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46  Using Arduino / Project Guidance / Re: Road vehicle passing counter on: March 03, 2014, 02:11:21 am
The road crews around here all use some type of hose with a pressure sensor on one end, as Robtillart said.

Depending on where you live, you may also want to consider the fact that in today's overly paranoid society, people tend to think that random devices on the side of the road must be bombs.
47  Community / Bar Sport / Re: Any old timers able to host my code ? on: February 25, 2014, 12:59:45 am
I'm not an old-timer, but I'd be willing to set something up.
48  Community / Bar Sport / Re: A Space Cannon, CERN style! on: February 25, 2014, 12:58:27 am
How about a MAC?
49  Community / Bar Sport / Re: on: February 22, 2014, 04:51:07 pm
I have started receiving items in their retail packaging, with a shipping label taped to one side. At least you got one piece of packing material in yours.
50  Community / Bar Sport / Re: Calls "from windows" about "online hackers inside your computer". on: February 22, 2014, 12:01:30 am
I've always built my own machines so I'd never fall for it  .

But I'd love to have some fun with a scammer over the phone, I'd feed them false information and have some fun!

I'd like to see if I could do something with an Asterisk box in my house. Either put them on hold for an indefinite period of time, forward them to a another scammer, or trap them in some kind of auto attendant thing ("Press 1 for English" * auto attendant switches to German, etc.).
51  Using Arduino / Project Guidance / Re: Ballistic Chronograph on: February 21, 2014, 11:46:41 pm
I was thinking the sensor would be attached to the end of the barrel in a PVC pipe. This would cause everything to be lined up correctly, I think.

Thats a good way to injure yourself. Even if you do manage to get it lined up, that PVC is going to shatter and melt from the pressure/heat.

The laser grid idea sounds cool. I have never seen one made like that, I kind of want to try it.
52  Community / Bar Sport / Re: Calls "from windows" about "online hackers inside your computer". on: February 21, 2014, 11:40:26 pm
It is a scam that has been used in the UK for a few years now.
They ask you to type something in and you tell them what it is.
They say you have got a virus which is serious but they can fix it for a fee.
You pay them £150, and they say they do something and then they say it is clear. They promise that the fee will cover future work.
You are then rung up every month or so and they get you to pay increasingly large amounts of money.
One woman on a consumer program is reported to have paid over £12,000.
I get about three of these calls a week. I just say I run a Mac (which I do) and they hang up.

Yep. Typically they have you launch the windows event log, which is usually full of yellow warnings and red errors, and they tell you that the yellow and red things are all viruses. They then get you to install a remote desktop app on your PC so they can infect it for you and charge you a sum of money.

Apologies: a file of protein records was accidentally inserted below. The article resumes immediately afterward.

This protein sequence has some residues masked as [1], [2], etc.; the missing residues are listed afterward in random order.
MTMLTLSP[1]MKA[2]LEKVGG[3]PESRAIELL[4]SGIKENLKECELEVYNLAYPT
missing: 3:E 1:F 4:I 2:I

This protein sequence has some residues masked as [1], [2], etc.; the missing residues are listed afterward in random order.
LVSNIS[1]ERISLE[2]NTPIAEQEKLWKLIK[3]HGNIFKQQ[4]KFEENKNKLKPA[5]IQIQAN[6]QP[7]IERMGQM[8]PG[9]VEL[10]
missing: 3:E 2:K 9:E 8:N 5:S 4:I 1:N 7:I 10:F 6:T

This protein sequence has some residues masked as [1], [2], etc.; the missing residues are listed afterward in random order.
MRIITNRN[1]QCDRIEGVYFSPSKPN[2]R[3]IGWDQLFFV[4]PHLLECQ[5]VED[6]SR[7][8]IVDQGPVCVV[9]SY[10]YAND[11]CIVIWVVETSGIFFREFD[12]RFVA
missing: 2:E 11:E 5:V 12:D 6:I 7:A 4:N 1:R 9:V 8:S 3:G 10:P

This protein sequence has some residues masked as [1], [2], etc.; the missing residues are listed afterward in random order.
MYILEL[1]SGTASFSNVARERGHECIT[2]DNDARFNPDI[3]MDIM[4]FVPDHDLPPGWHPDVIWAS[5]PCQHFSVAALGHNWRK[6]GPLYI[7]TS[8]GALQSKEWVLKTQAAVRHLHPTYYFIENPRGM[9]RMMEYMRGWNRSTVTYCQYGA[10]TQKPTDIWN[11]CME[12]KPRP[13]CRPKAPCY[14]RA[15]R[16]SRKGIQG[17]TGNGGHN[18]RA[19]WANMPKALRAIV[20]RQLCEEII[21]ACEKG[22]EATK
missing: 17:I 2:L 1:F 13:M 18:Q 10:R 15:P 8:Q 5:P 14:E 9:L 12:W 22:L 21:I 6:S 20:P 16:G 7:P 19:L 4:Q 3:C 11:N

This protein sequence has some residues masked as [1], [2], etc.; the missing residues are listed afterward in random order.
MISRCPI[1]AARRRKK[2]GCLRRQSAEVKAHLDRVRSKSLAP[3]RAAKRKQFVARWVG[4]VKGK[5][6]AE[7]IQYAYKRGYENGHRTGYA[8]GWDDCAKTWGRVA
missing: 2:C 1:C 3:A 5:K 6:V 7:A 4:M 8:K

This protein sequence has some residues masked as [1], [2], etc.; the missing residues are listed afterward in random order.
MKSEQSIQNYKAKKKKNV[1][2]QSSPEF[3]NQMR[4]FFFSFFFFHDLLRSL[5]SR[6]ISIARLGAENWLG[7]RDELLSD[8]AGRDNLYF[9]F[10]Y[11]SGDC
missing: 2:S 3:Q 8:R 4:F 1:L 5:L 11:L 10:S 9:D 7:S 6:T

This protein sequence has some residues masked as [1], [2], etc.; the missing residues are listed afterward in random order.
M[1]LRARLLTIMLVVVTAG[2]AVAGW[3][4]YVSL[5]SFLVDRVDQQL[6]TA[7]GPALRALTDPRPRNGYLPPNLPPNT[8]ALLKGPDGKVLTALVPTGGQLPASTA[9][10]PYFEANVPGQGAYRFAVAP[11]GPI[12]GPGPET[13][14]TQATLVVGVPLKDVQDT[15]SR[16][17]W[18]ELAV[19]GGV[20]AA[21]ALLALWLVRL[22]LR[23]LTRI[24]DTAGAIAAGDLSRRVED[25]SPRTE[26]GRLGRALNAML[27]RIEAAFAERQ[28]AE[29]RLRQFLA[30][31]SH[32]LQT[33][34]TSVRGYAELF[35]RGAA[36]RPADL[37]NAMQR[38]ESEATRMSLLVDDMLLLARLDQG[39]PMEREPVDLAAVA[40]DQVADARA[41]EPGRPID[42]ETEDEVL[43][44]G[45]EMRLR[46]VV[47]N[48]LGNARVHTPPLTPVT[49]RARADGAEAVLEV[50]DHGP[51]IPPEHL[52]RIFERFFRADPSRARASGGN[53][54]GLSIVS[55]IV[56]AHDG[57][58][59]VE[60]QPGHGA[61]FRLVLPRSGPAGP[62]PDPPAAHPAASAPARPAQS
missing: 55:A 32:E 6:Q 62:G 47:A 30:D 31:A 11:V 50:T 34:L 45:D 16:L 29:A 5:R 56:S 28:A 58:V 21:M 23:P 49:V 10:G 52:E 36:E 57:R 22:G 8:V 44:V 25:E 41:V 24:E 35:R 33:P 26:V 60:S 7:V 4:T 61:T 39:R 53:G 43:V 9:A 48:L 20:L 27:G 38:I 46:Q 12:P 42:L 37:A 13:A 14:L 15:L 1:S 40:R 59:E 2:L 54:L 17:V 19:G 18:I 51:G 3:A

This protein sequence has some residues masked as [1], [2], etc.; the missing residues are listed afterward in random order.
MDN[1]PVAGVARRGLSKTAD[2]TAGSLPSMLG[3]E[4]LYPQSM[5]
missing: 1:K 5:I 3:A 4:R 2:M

A lot of them are starting to fail because they are getting too greedy. I had a customer call me after receiving one of these calls. They wanted $400 USD. He told the guy he only paid $350 for his PC, so he'd just get a new one, and hung up.
53  Community / Bar Sport / Re: Found today on the intertez on: February 11, 2014, 07:51:16 pm
It was bad enough that every new version of Windows played musical chairs with the control panel icons.  Windows 8 just nailed the coffin for me.  I use Linux at work (preference anyway) and am trying out a Hackintosh as my main home PC.

The whole bit about "it's supposed to train you not to use shutdown" sounds very plausible to me, but as a long-term user of Windows, I don't hold much faith in its ability to remain running indefinitely without there being a performance penalty.  Windows 7 has made strides (I have a laptop that I always hibernate instead of shutdown) but at my last job, where I had a Windows 7 PC and a Linux PC running together side-by-side, I would reboot Linux for hardware / kernel changes and power outages.  I would reboot Windows between once a month and once a season.  Not bad, but not quite appliance-like.

Aside from the technical shortcomings, you can't just flip the paradigm on an entire industry and expect everyone to be OK with it.  People are creatures of habit, and most of them don't consider it fun and amusing to learn new OSes, any more than a carpenter would like to try out a new concept for The Hammer every four years.

Exactly. I have a Linux (CentOS) server colocated in a datacenter. It always amazes my windows server-trained friends when I log into webmin and they see "Uptime: 440 Days".